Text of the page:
My daughter, who is six, says that The Last Battle is her favorite book in all The Chronicles of Narnia. I don’t think it was my favorite, but it was definitely a great book to read.
The allegories to the Christian journey continued and culminated with the last scenes where all the characters come back. We had to go back to the first volume to remember if the first king of Narnia, King Frank, was a policeman or a cabby (he was a cabby) because we had forgotten such details.
It was good to recount who was who and who did what and when. The children remembered more than I did, which is a good thing. I have enough things to remember as it is. Information overload is the story of a mother’s life.
One thing we have been doing more and more of is highlight humorous passages. For example, the kids laugh when a character says, “Hallo! What are we stopping for?” or “aii-aii-aouwee!” or “ow! ow! What d’you do that for!” They are beginning to take literature in and react and respond to different scenes and turns of phrases, the silly ones for now, but others later on, too, I am sure. That was my goal all along.
Once literature speaks to them directly, they will reach for books again and again. It’s like anything else. You cannot force them to love music (or Jesus). You put them in the presence of music (or Jesus) over and over and then music (or Jesus) works its (His) magic.
Further in and further up, the two commands toward the end of the book, are such metaphors. In our Christian walk, we are encouraged constantly to come further in (closer to the heart of God) and further up (raising our standards and conduct accordingly).
The whole confusion between Aslan and Tash should clarify once and for all – if anybody has ears to hear – the confusion between true religion and the false religions of the world. In mixing reality with the shadow of reality, C. S. Lewis reaches for Plato again, showing us his scholarship and power of synthesis.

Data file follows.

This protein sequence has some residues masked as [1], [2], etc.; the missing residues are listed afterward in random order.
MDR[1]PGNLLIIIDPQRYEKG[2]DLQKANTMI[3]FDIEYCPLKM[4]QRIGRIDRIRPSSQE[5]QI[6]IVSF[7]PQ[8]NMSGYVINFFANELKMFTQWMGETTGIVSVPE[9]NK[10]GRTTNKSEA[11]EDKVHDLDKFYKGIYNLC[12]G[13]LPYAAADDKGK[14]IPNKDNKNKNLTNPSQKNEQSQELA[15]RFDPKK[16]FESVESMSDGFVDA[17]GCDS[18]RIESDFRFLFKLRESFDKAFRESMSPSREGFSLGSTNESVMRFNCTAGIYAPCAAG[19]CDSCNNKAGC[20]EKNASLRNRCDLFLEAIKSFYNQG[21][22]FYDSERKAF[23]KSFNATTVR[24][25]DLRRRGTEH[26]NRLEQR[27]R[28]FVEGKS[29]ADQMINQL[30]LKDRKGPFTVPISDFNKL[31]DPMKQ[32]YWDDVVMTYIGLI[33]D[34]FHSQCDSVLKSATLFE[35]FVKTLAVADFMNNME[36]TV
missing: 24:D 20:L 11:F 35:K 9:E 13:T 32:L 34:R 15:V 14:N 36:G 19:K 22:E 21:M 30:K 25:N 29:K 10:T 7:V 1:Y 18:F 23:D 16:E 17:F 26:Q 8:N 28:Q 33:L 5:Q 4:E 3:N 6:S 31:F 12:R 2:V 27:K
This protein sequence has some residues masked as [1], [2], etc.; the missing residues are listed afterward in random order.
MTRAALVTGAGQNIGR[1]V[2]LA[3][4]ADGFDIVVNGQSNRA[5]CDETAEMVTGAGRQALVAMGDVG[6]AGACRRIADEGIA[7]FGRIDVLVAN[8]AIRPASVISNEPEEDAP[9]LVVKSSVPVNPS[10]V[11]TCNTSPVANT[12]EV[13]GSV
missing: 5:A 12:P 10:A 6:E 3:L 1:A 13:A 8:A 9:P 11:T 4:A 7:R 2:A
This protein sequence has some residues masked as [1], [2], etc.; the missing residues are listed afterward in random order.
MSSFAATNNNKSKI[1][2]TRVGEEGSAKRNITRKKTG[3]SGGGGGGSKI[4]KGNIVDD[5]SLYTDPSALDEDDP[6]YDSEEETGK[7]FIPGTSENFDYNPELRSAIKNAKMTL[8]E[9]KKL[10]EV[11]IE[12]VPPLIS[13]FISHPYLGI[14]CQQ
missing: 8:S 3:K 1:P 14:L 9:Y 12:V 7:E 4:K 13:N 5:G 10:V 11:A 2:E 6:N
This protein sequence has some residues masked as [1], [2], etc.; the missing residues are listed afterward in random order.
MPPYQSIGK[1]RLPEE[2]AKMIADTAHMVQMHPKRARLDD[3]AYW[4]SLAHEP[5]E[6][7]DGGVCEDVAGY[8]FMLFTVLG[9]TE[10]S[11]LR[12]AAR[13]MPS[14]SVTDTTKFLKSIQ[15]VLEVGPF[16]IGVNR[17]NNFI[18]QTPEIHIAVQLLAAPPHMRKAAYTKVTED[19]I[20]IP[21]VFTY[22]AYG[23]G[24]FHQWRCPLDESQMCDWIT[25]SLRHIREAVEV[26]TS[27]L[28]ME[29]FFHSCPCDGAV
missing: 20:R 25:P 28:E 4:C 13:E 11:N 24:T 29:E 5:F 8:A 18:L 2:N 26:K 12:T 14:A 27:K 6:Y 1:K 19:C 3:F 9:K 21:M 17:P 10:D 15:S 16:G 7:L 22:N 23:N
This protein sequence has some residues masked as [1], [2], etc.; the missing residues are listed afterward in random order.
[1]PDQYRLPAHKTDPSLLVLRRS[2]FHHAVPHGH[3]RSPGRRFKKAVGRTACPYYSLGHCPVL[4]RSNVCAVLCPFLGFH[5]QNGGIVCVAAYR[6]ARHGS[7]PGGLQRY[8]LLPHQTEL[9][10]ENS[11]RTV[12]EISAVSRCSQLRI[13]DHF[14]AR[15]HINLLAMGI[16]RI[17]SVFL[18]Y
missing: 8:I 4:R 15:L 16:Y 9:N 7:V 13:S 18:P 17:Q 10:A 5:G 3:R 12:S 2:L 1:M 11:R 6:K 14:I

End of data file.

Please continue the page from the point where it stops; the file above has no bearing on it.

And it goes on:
Lord Digory complains, “It’s all in Plato, all in Plato: bless me, what DO they teach them at these schools?” While everybody laughs at his remarks, I am not laughing. Unfortunately, most schools these days have abandoned the classics for newer methods and play learning. I am not just referring to government schools but also to private Christian schools and some homeschools as well.
While Classical methods are on the rise among homeschoolers, many still resist the idea of a thorough, challenging curriculum which includes Greek philosophers. They refuse it in the name of Christ. There’s no arguing with such folks, either, because many of them have decided “pagan” ideas should not be shared with their children.
To each his own, but I have spoken with several mothers whose children walked away from the faith after they took Philosophy 101 in their freshman year in college. A little introduction (at the very least, in high school) to the ancient ideas that laid the foundation of the Western thought and civilization would have inoculated their children against unbelief. Just sayin’.